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Whattup, forex homies! Tomorrow (August 30) at 1:30 pm GMT we’ll see Uncle Sam’s second growth estimate for Q2 2017. Will it be as good as the initial reading suggested?

Here’s what you need to know about the event!

What does “preliminary” GDP mean?

The gross domestic product or GDP offers the most comprehensive snapshot of economic performance within the country, which is why is very important to both decision-makers and forex traders alike.

The Bureau of Economic Analysis (BEA) actually releases three GDP estimates: the advanced reading, the preliminary reading, and then the final reading.

The advance reading is the least accurate since it’s the earliest estimate, but it generally triggers the biggest reaction since it’s the first GDP release on the lineup.

The preliminary or second estimate then builds up on the advanced reading, as revised or more complete data come in. As for the final reading, well, it’s exactly what it says on the tin – it’s the third and complete estimate printed near the end of the third month after the quarter in question.

How did the “advanced” release fare?

Growth clocked in at 2.6% from a year earlier in Q2 2017, which is a heck of a lot better than the downwardly revised 1.2% reading in Q1.

Bureau of Economic Analysis (BEA) detailed that Q1’s downgrade reflects “downward revisions to nonresidential fixed investment, private inventory investment, residential fixed investment, and federal government spending, and an upward revision to imports.

BEA also summed up the cause of stronger growth in Q2:

“The acceleration in real GDP growth in the second quarter reflected a smaller decrease in private inventory investment, an acceleration in PCE, and an upturn in federal government spending.

These movements were partly offset by a downturn in residential fixed investment and decelerations in exports and in nonresidential fixed investment.”

If we detail the main components, we’ll see that private consumption upped its contribution from 1.32% to 1.93%. Gross private domestic investment (-0.20% to +0.34%) and government consumption expenditure and investment (-0.11% to +0.12%) turned from drags to contributors, while net trade slipped a bit (0.22% to 0.18%) on weaker exports even as imports also dipped.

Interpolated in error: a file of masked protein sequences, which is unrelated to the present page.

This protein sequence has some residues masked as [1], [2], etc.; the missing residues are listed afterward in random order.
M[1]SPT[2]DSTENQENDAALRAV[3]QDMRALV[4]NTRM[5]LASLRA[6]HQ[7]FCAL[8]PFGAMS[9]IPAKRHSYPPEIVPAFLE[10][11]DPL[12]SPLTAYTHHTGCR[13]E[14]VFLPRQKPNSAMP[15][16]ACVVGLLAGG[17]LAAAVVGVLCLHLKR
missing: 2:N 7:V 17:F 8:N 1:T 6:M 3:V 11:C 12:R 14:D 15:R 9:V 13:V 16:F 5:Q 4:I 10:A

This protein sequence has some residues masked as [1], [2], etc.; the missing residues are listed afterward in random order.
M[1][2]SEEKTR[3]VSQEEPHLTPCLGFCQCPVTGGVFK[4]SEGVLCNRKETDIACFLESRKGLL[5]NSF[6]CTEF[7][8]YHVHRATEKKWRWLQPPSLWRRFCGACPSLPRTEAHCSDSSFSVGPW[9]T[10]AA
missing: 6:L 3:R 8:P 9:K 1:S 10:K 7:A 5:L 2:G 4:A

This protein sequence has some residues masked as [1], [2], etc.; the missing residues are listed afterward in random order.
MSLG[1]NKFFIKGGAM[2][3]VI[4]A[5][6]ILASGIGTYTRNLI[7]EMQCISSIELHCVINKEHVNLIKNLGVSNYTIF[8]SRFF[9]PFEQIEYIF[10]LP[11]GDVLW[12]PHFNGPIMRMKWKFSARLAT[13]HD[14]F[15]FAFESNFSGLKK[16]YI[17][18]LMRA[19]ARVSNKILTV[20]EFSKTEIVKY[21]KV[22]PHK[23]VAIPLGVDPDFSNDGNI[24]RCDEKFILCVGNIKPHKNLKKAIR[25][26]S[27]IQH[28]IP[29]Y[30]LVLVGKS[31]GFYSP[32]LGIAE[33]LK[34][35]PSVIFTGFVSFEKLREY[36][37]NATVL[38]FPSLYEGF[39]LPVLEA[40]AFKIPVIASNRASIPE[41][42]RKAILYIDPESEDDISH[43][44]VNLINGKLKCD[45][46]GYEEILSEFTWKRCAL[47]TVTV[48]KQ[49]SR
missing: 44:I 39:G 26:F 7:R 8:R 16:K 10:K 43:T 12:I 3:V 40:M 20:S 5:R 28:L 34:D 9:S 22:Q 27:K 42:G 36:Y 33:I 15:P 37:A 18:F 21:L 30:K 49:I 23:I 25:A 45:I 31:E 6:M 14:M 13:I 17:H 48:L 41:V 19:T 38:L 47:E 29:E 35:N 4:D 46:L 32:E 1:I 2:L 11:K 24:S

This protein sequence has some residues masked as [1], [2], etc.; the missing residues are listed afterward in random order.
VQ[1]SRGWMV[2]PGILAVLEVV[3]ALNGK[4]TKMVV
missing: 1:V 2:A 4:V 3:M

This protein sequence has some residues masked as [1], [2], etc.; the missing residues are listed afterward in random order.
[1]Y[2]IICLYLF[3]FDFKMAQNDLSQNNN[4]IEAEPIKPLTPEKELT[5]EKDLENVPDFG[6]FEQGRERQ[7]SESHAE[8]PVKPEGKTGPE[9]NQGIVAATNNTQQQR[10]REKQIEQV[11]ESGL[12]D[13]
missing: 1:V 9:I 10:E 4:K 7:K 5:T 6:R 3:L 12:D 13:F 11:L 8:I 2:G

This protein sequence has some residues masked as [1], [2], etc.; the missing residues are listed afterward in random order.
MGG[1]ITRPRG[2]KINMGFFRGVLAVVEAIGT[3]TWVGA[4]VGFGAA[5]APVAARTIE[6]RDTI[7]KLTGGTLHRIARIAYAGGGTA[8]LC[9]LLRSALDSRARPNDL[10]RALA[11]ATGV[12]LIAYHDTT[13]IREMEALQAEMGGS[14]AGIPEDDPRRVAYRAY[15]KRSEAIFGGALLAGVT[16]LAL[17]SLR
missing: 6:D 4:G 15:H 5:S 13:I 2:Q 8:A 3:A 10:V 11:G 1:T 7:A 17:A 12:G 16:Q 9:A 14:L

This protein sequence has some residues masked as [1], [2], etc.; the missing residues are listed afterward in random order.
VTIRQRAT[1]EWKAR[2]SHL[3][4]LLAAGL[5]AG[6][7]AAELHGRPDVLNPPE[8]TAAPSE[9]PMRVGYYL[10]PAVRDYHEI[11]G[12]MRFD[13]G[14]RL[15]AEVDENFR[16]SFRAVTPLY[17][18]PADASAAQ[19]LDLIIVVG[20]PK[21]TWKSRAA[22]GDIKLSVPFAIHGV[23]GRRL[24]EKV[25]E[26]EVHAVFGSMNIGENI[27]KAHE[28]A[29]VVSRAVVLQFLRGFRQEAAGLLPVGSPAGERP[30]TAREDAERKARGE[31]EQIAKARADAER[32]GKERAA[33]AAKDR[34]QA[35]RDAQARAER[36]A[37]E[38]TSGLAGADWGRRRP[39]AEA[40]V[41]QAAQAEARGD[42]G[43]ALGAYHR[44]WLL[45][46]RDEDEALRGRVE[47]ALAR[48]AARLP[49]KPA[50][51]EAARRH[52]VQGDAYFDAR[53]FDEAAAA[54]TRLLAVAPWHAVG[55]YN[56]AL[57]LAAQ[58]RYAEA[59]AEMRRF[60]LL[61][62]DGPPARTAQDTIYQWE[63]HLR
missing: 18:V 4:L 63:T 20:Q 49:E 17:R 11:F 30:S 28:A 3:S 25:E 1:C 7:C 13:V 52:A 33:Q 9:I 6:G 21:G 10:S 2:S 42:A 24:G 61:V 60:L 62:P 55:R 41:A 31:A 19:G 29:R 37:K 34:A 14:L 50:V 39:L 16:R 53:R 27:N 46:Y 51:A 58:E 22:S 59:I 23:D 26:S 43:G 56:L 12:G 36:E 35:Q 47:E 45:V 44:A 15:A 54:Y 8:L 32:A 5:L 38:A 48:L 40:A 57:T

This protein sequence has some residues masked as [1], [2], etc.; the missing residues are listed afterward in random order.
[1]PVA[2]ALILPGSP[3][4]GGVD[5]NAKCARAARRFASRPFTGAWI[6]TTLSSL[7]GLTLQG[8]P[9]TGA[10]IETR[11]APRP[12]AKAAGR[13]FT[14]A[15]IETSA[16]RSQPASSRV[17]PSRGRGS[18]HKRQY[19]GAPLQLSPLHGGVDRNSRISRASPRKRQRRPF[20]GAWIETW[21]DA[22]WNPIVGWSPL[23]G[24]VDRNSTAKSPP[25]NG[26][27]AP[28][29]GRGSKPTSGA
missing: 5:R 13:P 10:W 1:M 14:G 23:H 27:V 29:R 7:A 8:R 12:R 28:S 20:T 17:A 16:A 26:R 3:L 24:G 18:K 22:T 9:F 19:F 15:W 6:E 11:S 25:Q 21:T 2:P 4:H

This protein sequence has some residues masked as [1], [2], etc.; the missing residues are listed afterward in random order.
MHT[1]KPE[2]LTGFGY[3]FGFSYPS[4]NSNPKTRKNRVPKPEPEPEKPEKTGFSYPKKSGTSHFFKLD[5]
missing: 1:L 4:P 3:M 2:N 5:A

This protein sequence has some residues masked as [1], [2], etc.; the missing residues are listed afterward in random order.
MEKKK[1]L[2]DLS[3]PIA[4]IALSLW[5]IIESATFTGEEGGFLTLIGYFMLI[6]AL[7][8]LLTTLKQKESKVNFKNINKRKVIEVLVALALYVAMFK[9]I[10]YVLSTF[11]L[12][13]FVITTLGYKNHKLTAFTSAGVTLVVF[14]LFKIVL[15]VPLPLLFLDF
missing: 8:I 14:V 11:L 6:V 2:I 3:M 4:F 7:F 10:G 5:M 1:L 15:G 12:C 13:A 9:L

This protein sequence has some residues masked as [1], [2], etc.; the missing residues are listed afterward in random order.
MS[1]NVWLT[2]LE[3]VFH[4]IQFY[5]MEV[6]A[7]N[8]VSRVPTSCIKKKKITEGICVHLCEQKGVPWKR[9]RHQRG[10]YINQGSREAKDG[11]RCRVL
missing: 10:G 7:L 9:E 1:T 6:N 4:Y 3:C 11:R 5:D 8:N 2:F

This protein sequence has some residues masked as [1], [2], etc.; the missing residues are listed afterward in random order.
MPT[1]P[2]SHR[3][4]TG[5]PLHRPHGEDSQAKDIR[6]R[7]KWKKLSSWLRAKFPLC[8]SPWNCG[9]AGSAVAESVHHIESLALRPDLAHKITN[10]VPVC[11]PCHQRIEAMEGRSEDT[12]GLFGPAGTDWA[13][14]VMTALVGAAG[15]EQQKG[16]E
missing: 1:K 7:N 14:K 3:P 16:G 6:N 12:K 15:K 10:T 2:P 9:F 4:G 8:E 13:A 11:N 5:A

USD Reaction to Advance Q2 GDP
USD Reaction to Advance Q2 GDP

Unfortunately for the dollar, forex bulls were in no mood to pay attention to the details. All they saw was the downgrade in Q1 2017’s reading and that was enough for them to drag the currency lower near the end of the week.

What’s expected of the preliminary release?

Traders are widely expecting Q2 2017 GDP to get upgraded from 2.6% to 2.7%. If we do see an upgrade, then we’ll likely see the dollar shoot higher against its counterparts. There are other factors to consider, however.

Fortunately for Uncle Sam, preliminary releases have a tendency to surprise to the upside. As you can see on the charts below, preliminary figures have been outpacing the advanced reading AND the market’s consensus many times in the last ten years.

But there’s also the fresh trade data for June, which saw softer exports and stronger imports than factored in the advanced reading. If June’s data is taken into account, then actual exports only grew by half of the estimate used in the advanced reading while tripling the imports’ estimated growth. Yipes!

And then the POTUS himself, who is scheduled to deliver a tax reform speech in Missouri on the same day.

If he convinces market players that his tax reform plans won’t go down the same road as his healthcare and troops-in-Afghanistan pledges, then dollar traders could happily ignore the GDP estimate report in favor of trading a juicier intraday trend.

Last but not the least is the NFP week factor. If Trump’s tax speech turns out to be a dud and we see significant revisions to the GDP report, then traders could use the extra volatility as an excuse to lighten their positions ahead of the monster NFP report.

That’s it for my trading guide today! As always, remember that staying in the sidelines is an option if you’re not confident of your biases during a news event. Good luck and good trading!